Introduction. - "At a meeting of the British Association of Scientists held in 1865 a manifesto was drawn up and signed by 617 men of science, many of whom were of the highest eminence, in which they declared their belief not only in the truth and authenticity of the Holy Scriptures, but also in the harmony of Scripture with natural science. A copy of this manifesto was deposited in the Bodleian Library of Oxford."

Last sentence: "Rather leave the two side by side (Book of Nature and God's Word) until they may be reconciled; and instead of insisting upon the seeming differences between Science and the Scriptures, it would be as well to rest in faith upon the points to which they agree."

As I advanced to each new step of understanding, there was usually some one, recommending a book to me, and my librarian was very helpful on recommending books.

Just as the people on Bill's blog, rounded out more new ways for me, to express the Christian Bible with High Tech Science Knowledge with their remarks, so it happened to me from the start.

For me, it is a Fantastic Bliss Experience.

Dolores Lear

Tomorrow night, April 1, Barbara Walters is having a special at 9 PM on channel 9, in K.C, Mo time.

It is called "Living Until 150".

It is about the High Tech Science Knowledge of cell reprodcution, of Body Parts and all types of High Tech Science regeneration to your body. We already have hip and eye work and many others, that she covers in this special.

This is what I talk about, for how to have High Tech Science Eternal Physical Life After Birth.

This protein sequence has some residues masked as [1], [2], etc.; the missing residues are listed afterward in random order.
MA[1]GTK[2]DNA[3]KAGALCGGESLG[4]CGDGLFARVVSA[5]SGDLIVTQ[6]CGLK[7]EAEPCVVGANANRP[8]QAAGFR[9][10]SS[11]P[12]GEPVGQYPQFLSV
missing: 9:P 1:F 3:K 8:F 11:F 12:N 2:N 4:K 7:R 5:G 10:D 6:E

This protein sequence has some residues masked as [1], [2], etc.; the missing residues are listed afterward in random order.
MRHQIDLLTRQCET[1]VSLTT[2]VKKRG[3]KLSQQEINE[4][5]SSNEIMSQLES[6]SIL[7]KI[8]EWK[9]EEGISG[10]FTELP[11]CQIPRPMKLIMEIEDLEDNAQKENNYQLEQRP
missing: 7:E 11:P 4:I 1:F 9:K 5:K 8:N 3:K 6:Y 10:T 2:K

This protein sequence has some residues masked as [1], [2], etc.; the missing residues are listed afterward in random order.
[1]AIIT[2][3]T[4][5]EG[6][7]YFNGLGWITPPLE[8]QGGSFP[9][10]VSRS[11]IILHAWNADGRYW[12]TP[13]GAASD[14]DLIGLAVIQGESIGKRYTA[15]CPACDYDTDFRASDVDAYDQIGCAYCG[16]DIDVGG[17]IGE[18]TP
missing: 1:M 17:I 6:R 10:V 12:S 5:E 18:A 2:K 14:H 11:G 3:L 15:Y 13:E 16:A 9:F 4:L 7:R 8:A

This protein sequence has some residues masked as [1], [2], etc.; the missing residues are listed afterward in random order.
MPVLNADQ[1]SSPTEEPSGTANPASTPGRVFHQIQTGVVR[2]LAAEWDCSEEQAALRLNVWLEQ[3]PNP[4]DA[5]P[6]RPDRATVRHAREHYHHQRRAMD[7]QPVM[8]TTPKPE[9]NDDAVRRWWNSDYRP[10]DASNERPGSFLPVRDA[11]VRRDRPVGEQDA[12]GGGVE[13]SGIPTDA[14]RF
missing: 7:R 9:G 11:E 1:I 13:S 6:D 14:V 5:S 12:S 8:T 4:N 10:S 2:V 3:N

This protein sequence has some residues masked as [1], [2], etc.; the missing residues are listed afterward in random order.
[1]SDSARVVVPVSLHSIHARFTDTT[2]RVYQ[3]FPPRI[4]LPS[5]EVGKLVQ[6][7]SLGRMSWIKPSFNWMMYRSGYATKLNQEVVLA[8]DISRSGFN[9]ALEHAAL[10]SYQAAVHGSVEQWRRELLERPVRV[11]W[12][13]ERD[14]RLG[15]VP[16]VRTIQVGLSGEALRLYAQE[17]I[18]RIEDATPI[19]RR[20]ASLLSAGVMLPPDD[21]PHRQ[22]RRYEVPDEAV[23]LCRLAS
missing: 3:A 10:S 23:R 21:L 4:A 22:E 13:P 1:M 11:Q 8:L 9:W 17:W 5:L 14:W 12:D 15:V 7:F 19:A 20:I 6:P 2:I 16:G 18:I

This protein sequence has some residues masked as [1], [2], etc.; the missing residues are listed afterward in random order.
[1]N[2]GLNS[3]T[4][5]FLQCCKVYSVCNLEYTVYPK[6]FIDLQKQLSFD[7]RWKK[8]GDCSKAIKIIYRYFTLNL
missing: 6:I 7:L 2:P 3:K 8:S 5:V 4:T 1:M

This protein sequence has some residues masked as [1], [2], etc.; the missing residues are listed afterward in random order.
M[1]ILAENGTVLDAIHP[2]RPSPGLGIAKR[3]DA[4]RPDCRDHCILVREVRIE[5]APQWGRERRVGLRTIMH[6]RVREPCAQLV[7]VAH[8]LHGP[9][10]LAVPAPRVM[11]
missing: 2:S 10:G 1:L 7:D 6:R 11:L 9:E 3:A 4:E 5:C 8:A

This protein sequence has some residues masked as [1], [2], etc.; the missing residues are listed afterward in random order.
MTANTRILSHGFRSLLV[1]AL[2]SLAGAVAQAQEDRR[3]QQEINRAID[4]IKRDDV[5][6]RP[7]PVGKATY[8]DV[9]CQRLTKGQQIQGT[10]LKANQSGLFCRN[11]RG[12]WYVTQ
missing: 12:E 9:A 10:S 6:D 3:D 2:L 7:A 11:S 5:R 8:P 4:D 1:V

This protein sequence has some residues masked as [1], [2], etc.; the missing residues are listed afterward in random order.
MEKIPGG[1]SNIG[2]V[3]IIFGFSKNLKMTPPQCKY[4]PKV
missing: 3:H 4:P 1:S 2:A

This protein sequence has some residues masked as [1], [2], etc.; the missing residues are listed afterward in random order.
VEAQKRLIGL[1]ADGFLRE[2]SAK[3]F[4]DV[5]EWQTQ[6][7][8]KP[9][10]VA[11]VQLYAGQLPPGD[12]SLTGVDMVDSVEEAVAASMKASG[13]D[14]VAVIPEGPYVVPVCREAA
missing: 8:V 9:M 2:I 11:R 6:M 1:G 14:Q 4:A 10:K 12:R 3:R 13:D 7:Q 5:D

This special is still about pleasure sex, but it should be very interesting.


You're welcome, Joe Barone. Thank you for your kind words and acknowledgment.


Religious poetry has been important since and before the time of Jesus in shaping the Bible. Many have proposed that Paul was quoting an early hymn in Philippians 2:6-11, even though there is no general agreement. No matter, this is music to my soul:

- Let this mind be in you, which was also in Christ Jesus:
- Who, being in the form of God, thought it not robbery to be equal with God:
- But made himself of no reputation, and took upon him the form of a servant, and was made in the likeness of men:
- And being found in fashion as a man, he humbled himself, and became obedient unto death, even the death of the cross.
- Wherefore God also hath highly exalted him, and given him a name which is above every name:
- That at the name of Jesus every knee should bow, of things in heaven, and things in earth, and things under the earth;
- And that every tongue should confess that Jesus Christ is Lord, to the glory of God the Father."

Just before in Philippians is also great music for soul teaching us how to respect Jesus:

Therefore if there is any consolation in Christ, if any comfort of love, if any fellowship of the Spirit, if any affection and mercy, fulfill my joy by being like-minded, having the same love, being of one accord, of one mind. Let nothing be done through selfish ambition or conceit, but in lowliness of mind let each esteem others better than himself. Let each of you look out not only for his own interests, but also for the interests of others.